I hope he gets interested. If I move back to Tucson, that is an ideal place for amateur astronomy,

    4. Mike K Says:

      Astronomy friend…

    5. David Foster Says:

      Greaat picture!

    6. Michael Hiteshew Says:

      Mike, how did you like that SCT? I’ve read they can be good instruments once they’ve cooled down, but that can take a while. Were you able to see deep sky objects with it?

      There are lots of inexpensive telescope mountable CCD cameras available now. Also, lots of gear available for mounting a DSLR. Maybe if you move to Tucson you can take up astrophotography. That could be fun. The skies there are probably close to ideal, though there might be a bit of skyglow from the city. With a computer controlled telescope like that, you could set it up on your patio and control it from your desk via your computer. Does your wife have any interest?

    7. Robert Schwartz Says:

      Sadly, I live in a town that has 190 cloudy days per year. Further it is heavily treed. One of these days.

    8. dearieme Says:

      I strongly recommend the stars of the Southern Hemisphere, seen from the bush i.e. far from city lights. It’s best to look from a hill so that the stars stretch down below your feet. Bloody marvellous; exhilarating.

    9. Mike K Says:

      “There are lots of inexpensive telescope mountable CCD cameras available now.”

      I was into it about ten years ago and CCD cameras were about $25,000. It’s amazing how that technology followed Moore’s Law.

      Tucson is a “dark city” because of Kitt Peak and the sky is ideal. It can get awfully cold in winter but summer is fun. Because of the dark city policy, speed limits are lower at night and the signs have two speeds, one that shows umpire headlights.

      My grandson (I have four grand daughters) has not shown much interest in astronomy but I have hopes. The grand daughters,except one, are quite a bit younger.

      He has my medical school microscope, as well.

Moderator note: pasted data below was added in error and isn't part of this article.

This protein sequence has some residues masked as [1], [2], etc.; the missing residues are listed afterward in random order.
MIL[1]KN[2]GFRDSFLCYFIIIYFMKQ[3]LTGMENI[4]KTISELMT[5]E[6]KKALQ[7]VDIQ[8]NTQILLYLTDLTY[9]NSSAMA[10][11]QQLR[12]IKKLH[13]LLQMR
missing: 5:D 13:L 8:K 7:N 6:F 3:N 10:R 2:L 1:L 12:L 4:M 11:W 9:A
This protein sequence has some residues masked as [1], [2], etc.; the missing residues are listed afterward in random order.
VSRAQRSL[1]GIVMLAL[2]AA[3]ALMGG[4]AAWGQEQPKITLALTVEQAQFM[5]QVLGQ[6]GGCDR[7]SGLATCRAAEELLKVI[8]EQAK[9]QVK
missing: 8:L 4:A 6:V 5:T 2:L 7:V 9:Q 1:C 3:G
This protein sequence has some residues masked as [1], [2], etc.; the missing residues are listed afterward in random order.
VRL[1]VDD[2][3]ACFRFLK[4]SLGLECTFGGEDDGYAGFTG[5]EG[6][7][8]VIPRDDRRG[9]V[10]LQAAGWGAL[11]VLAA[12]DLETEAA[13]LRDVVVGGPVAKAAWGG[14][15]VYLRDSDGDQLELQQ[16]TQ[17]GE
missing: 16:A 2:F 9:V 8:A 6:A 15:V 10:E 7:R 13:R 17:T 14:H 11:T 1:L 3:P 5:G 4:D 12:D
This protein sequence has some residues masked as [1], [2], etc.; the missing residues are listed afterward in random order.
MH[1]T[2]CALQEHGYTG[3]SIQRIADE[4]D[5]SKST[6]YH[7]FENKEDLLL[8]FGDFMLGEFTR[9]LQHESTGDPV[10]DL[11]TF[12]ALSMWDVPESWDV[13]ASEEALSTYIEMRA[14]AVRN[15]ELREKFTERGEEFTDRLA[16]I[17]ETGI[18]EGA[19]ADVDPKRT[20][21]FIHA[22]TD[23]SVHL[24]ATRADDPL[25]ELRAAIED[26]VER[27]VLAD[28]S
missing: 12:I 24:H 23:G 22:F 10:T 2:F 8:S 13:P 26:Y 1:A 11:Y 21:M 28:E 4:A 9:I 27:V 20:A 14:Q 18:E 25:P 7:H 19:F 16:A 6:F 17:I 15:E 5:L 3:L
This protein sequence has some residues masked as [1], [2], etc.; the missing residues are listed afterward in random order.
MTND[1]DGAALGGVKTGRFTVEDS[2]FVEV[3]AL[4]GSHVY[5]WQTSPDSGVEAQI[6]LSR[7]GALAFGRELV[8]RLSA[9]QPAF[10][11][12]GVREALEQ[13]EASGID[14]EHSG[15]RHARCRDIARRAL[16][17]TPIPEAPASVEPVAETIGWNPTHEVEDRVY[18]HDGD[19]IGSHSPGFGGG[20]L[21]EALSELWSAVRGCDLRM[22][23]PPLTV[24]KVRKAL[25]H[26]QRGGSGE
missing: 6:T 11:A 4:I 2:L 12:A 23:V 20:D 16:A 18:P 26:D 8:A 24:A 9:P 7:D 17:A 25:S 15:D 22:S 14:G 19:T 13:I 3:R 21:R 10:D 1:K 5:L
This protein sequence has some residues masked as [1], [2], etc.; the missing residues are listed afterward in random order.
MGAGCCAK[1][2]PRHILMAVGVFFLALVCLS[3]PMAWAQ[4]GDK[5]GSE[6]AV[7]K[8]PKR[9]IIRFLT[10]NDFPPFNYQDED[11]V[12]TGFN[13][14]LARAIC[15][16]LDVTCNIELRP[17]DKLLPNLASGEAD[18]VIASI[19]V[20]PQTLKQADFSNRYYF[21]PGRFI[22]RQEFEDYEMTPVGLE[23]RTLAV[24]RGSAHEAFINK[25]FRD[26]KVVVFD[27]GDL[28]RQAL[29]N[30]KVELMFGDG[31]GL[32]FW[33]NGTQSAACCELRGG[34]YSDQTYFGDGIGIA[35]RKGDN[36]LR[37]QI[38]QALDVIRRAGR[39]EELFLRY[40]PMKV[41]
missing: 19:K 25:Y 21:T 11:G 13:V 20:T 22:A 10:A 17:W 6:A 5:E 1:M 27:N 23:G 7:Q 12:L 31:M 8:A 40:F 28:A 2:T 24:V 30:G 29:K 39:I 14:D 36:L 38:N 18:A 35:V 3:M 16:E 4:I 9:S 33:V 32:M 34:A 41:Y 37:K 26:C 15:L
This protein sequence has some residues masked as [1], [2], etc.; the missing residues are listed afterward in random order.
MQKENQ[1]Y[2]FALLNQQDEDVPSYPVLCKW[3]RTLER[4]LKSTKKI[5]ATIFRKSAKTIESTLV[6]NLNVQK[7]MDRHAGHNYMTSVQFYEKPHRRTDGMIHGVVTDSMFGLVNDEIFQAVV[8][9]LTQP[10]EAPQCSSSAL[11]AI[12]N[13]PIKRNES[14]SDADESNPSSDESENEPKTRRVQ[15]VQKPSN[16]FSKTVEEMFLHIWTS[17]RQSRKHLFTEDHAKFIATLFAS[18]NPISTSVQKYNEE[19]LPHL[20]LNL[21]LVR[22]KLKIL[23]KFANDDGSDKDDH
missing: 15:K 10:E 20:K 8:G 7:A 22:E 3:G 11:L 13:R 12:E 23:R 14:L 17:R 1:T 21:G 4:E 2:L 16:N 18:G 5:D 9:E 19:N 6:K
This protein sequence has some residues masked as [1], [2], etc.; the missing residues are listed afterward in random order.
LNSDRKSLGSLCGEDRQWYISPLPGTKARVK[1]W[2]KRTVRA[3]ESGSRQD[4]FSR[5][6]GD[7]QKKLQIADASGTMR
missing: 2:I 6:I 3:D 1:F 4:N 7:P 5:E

10. Gene Says:

      Amateur headline-writing, too.

    11. Michael Hiteshew Says:

      Thanks for your enlightening contribution.

    12. morgan Says:

      I second Dearieme’s recommendation, the view of the Southern Hemisphere sky at night in the bush is outstanding. I viewed it in the 1980’s from the bush in southern Angola, miles and miles from any city or town lights on the horizon. Breath taking for sure!

    13. Mike K Says:

      When I was a boy, my father had a gold driving range in the summer. I used to work there and we spent most nights. After all the customers were gone and we had turned out the big lights, I used to lie on my back and look at the night sky. It was almost as great a view as the bush would provide as the range was way out on the suburbs and lighting in those days was much less than now. Arizona is good but that was magnificent.

    14. PenGun Says:

      Certainly Deep Sky Video is great but it’s just a part of the University of Nottingham’s and Brady’s output. Sixty Symbols was the first channel made and I’ve been subscribed for years.

      Sixty Symbols:
      https://www.youtube.com/channel/UCvBqzzvUBLCs8Y7Axb-jZew

      Periodic Videos:
      https://www.youtube.com/channel/UCtESv1e7ntJaLJYKIO1FoYw

      Nottingham Science:
      https://www.youtube.com/channel/UCCAgrIbwcJ67zIow1pNF30A

      Deep Sky Videos:
      https://www.youtube.com/channel/UCo-3ThNQmPmQSQL_L6Lx1_w

      As well Numberphile, although not U of N is affiliated:
      https://www.youtube.com/channel/UCoxcjq-8xIDTYp3uz647V5A

      I spend time there.